lindahl at csb.stanford.edu
Wed Jan 21 19:48:01 CET 2004
It might depend a bit on the type of VAC curve you are working with.
For the C-H vector relaxations the curve decays to an average value,
and in theory it should never be anti-correlated (i.e. below the
long-time average value).
In that case there will only be a couple of negative points at long
times, so you can either use the absolute value after subtracting the
baseline, or drop points that are negative.
Obviously, this won't work for something like the velocity
autocorrelation function of water molecules where you have
anticorrelation for short times. I don't have any immediate idea what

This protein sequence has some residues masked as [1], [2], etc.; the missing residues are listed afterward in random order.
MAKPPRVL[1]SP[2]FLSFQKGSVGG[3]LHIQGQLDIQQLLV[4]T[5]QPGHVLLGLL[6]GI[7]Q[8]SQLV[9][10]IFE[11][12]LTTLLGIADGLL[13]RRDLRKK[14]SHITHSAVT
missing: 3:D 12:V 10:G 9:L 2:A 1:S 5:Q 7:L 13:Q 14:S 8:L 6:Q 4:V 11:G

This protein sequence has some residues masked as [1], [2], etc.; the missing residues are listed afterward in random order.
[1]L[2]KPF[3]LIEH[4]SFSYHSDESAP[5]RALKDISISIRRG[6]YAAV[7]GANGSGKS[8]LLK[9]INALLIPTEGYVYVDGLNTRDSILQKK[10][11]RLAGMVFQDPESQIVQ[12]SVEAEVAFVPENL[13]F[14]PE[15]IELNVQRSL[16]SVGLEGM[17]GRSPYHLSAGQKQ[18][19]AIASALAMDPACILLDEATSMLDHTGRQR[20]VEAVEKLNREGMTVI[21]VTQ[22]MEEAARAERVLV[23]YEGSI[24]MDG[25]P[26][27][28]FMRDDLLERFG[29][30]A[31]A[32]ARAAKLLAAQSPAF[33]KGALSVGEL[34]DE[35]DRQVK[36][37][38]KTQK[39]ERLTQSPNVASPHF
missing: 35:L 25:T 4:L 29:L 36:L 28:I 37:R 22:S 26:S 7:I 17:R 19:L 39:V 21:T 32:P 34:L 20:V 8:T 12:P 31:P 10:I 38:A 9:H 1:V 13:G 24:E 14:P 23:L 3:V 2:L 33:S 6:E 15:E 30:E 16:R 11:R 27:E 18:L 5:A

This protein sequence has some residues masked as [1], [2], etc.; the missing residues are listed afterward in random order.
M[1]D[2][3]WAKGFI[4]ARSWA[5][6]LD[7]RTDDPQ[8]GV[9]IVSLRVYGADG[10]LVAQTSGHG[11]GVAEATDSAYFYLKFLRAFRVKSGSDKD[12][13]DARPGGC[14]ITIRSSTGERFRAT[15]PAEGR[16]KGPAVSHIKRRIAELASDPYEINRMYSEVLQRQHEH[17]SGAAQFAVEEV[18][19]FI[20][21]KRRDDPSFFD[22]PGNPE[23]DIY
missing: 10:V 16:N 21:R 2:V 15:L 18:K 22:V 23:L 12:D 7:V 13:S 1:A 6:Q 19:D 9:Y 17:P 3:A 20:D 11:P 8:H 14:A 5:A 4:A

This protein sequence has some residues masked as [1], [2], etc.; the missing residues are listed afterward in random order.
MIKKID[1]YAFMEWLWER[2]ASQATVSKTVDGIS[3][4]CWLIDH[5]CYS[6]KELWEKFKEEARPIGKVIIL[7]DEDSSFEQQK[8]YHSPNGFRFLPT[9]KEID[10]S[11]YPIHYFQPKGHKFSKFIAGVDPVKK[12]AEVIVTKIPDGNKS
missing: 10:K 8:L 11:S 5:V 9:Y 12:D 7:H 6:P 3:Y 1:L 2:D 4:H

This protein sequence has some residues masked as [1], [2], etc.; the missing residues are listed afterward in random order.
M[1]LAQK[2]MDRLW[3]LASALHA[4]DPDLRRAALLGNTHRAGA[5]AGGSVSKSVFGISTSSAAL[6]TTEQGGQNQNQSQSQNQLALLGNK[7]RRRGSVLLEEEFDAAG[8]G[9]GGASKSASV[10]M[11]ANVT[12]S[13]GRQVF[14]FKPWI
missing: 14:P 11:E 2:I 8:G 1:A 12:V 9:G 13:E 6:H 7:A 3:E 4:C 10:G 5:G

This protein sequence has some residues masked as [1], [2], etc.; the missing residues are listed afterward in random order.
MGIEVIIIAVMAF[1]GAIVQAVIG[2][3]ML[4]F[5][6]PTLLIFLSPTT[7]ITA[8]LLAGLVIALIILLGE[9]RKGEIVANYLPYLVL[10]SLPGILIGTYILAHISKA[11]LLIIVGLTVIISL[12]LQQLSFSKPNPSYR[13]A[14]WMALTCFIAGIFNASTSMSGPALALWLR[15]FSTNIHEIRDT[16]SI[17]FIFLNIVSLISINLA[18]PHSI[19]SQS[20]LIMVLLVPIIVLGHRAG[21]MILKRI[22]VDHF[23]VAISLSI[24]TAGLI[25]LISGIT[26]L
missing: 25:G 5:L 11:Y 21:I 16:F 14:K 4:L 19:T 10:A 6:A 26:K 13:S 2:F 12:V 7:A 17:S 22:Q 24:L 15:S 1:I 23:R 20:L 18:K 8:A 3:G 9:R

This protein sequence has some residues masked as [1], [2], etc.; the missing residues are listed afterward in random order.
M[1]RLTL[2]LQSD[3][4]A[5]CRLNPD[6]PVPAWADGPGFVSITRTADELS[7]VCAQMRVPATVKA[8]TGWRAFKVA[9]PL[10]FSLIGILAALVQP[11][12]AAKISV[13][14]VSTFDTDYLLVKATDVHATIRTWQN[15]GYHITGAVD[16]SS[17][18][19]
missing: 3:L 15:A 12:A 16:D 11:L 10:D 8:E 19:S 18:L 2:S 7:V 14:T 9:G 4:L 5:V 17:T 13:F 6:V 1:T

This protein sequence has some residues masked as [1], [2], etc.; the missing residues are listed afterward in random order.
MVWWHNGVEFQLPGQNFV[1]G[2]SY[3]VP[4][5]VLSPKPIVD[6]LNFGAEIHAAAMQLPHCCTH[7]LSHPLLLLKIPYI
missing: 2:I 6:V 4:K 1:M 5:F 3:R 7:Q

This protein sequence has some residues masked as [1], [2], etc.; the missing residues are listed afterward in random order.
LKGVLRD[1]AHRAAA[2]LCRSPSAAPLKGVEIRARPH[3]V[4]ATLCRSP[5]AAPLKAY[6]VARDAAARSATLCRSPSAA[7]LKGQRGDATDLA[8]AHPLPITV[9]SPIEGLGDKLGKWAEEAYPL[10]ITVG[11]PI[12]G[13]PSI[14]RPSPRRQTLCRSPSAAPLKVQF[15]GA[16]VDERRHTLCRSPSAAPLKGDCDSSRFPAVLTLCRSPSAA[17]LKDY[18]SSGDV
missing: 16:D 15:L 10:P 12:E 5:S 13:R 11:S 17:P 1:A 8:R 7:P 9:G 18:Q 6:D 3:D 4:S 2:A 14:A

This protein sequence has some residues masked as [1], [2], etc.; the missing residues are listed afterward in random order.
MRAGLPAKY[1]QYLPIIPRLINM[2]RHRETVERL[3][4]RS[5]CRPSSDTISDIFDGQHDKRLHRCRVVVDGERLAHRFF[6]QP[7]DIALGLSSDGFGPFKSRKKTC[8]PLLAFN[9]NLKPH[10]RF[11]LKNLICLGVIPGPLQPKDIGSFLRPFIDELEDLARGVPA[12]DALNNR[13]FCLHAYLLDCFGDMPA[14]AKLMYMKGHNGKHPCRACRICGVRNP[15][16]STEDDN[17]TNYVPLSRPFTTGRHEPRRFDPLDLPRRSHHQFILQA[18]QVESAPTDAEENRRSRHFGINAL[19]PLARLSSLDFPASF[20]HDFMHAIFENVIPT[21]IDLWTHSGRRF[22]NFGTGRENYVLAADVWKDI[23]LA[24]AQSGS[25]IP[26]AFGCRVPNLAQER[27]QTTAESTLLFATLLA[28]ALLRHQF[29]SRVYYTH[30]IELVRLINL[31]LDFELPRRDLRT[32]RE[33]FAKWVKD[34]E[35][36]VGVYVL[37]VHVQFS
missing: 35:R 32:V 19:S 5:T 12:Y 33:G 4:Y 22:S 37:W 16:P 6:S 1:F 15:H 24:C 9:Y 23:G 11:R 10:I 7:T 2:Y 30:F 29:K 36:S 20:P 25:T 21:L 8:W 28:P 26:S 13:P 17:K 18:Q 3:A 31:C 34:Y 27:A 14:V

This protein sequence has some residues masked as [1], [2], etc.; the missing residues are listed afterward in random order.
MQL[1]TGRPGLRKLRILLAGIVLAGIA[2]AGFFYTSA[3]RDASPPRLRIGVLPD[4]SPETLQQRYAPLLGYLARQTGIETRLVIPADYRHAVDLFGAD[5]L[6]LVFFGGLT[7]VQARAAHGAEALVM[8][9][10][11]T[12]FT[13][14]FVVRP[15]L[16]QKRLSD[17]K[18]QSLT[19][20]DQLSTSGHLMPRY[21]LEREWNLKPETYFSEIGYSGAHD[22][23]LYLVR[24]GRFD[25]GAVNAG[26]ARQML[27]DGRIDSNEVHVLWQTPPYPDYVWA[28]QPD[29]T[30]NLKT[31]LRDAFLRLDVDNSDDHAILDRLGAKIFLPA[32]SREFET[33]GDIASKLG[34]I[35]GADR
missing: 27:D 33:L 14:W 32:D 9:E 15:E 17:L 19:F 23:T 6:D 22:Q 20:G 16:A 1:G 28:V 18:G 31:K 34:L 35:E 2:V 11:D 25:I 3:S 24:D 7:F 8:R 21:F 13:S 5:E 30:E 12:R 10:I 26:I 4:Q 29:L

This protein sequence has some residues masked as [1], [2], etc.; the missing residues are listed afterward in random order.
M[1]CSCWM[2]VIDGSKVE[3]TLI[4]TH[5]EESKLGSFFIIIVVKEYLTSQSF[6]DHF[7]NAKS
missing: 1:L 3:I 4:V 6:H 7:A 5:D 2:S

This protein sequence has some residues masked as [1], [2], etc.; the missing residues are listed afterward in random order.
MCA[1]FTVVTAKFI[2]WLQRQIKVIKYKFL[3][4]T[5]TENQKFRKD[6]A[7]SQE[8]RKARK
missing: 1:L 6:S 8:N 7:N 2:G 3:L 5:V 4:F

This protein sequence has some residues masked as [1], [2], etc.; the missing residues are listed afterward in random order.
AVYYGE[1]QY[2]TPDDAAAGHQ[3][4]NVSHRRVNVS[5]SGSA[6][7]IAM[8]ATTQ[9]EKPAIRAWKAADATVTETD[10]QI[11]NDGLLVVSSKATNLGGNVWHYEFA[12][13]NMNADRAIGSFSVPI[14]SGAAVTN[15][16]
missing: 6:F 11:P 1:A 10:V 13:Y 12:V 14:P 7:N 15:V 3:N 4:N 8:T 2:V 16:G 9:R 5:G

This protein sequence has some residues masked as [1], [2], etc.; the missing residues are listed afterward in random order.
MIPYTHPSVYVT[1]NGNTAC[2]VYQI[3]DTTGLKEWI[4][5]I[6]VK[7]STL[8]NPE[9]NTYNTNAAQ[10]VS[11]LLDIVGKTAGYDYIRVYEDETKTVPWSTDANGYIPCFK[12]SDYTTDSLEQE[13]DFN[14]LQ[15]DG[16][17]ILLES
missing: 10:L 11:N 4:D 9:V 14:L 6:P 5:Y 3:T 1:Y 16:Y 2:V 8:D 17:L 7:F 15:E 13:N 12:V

to do there, but the log-log plots are less interesting since it is a
much more complicated relaxation process.
On Jan 21, 2004, at 6:34 PM, Lianqing Zheng wrote:
> Hi, Erik:
> I just read your article "molecular dynamics simulation of NMR
> rates and slow dynamics in lipid bilayers" submitted to JCP in your phd
> thesis, in which you discussed double-logarithmic plot of velocity
> autocorrelation function. Hope you still remember it. :) It's quite
> interesting to me since I'm trying to get some dynamical properties
> well-converged autocorrelation functions. I tried to plot double-log
> of my ACFs, but immediately found a problem: some values in ACF are
> negative, so there is no corresponding log values. What did you deal
> this problem?
> PS: I don't know your personal email, so send this email to this list.
> Hope this is OK. :)
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